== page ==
Julia Park Tracey (pictured) -- the founding editor of the Alameda Sun in 2001 only to leave three years later to persue other opportunities -- has returned as the new publisher of the weekly newspaper, the Sun reported.
Tracey started the Alameda Sun with founding partners Eric Turowski, Eric J. Kos and James Spratley in September 2001. Spratley was the first publisher, Kos was creative director, Turowski general manager and Tracey (then Julia Park) was editor. Tracey was made a partner in January 2002. Spratley left the newspaper in 2002 and the company has been without a publisher since then. Tracey left the newspaper for an editor’s position with Alameda and Oakland magazines in 2004, then led her own publicity firm, working with artists, performers and non-profits. Tracey has been acting editor at The Music Scene and co-editor at The East Bay Monthly since 2006. She left The Monthly to return to the Sun as publisher and executive editor.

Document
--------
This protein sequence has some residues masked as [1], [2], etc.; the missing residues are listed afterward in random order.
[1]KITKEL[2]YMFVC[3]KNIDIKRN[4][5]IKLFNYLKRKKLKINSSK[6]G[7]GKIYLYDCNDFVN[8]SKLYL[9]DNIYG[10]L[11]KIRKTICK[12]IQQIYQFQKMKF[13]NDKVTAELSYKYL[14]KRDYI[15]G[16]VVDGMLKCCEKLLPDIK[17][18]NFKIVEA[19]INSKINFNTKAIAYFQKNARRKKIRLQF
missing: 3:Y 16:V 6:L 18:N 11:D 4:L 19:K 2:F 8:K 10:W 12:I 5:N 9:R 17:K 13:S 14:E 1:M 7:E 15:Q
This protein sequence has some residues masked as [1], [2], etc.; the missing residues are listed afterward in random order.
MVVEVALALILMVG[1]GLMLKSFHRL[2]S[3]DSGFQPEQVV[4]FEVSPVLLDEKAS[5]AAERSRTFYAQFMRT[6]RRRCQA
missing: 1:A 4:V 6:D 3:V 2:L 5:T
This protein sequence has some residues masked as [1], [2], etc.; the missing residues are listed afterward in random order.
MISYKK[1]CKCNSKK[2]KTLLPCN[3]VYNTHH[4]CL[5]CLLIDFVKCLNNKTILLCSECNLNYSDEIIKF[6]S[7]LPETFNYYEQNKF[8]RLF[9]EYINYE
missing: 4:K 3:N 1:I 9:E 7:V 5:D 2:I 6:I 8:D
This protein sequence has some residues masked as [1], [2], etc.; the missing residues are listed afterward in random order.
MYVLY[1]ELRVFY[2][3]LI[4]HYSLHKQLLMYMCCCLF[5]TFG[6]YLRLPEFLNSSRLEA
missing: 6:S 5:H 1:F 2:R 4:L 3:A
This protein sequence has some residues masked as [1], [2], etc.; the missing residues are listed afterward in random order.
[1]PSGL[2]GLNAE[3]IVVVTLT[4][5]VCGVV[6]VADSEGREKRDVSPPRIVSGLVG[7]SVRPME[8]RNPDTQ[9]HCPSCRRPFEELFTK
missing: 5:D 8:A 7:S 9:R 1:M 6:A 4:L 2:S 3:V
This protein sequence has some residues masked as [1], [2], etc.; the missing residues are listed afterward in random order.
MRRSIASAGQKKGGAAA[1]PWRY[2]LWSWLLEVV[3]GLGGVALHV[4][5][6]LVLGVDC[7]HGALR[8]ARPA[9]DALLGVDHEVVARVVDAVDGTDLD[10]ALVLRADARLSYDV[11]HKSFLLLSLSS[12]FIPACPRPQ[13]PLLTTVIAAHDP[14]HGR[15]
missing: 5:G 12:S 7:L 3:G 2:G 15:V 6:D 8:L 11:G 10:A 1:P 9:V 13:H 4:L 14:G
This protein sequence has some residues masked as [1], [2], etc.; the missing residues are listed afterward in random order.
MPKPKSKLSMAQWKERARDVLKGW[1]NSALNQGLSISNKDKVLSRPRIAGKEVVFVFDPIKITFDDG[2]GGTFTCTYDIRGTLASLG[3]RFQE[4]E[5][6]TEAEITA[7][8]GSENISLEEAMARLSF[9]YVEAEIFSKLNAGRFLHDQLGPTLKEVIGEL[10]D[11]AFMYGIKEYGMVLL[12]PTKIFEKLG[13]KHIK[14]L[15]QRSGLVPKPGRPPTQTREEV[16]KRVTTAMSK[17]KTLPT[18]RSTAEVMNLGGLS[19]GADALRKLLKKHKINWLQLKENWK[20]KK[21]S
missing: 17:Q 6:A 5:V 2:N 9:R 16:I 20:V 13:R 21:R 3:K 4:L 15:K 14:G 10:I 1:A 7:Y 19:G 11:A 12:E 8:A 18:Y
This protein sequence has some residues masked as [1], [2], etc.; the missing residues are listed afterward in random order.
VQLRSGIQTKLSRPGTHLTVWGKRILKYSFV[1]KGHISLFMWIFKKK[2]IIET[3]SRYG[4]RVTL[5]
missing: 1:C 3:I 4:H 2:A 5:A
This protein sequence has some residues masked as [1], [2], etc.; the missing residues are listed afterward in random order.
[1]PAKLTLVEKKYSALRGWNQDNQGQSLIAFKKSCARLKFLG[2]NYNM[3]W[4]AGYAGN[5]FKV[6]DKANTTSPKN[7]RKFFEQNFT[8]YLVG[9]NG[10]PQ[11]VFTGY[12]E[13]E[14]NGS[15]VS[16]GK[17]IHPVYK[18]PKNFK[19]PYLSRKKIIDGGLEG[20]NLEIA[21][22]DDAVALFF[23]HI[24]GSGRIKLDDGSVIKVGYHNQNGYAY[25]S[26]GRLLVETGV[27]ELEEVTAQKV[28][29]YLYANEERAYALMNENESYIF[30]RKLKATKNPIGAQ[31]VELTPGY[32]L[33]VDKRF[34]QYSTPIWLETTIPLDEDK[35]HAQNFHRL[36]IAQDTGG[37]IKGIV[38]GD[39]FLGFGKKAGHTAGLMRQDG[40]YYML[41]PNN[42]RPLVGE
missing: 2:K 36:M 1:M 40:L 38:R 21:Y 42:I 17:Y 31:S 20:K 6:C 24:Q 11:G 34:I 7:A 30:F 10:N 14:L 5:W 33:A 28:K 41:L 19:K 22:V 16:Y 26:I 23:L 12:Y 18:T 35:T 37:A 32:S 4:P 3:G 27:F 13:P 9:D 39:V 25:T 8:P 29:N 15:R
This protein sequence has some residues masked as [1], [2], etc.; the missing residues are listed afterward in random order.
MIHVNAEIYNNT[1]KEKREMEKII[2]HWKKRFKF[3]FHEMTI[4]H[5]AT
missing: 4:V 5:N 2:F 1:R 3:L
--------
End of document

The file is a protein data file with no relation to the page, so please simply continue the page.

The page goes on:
“I’m very glad to be back on the Island full-time,” said Tracey.
Tracey, 44, a Bay Area native, becomes one of the few women publishers in California. She was a longtime reporter, columnist and theater critic for the San Leandro Times and features editor at the Castro Valley Forum before leaving to found the Alameda Sun. She is the author of the critically acclaimed novel "Tongues of Angels," founder of the Red Hills Review literary magazine and director of the annual Alameda Literati book fair.
Tracey comes from a family tradition of publishing; her father, William Park, was business manager and publisher at CM Publications in San Rafael, which published Bicycling! magazine, SportsWoman (the first women’s sports magazine), Redwood Rancher and Dairy Scope.
Tracey is married to Patrick A. Tracey, director of human resources for CBR Systems, a biotech firm in San Bruno. They have five children and live in Alameda.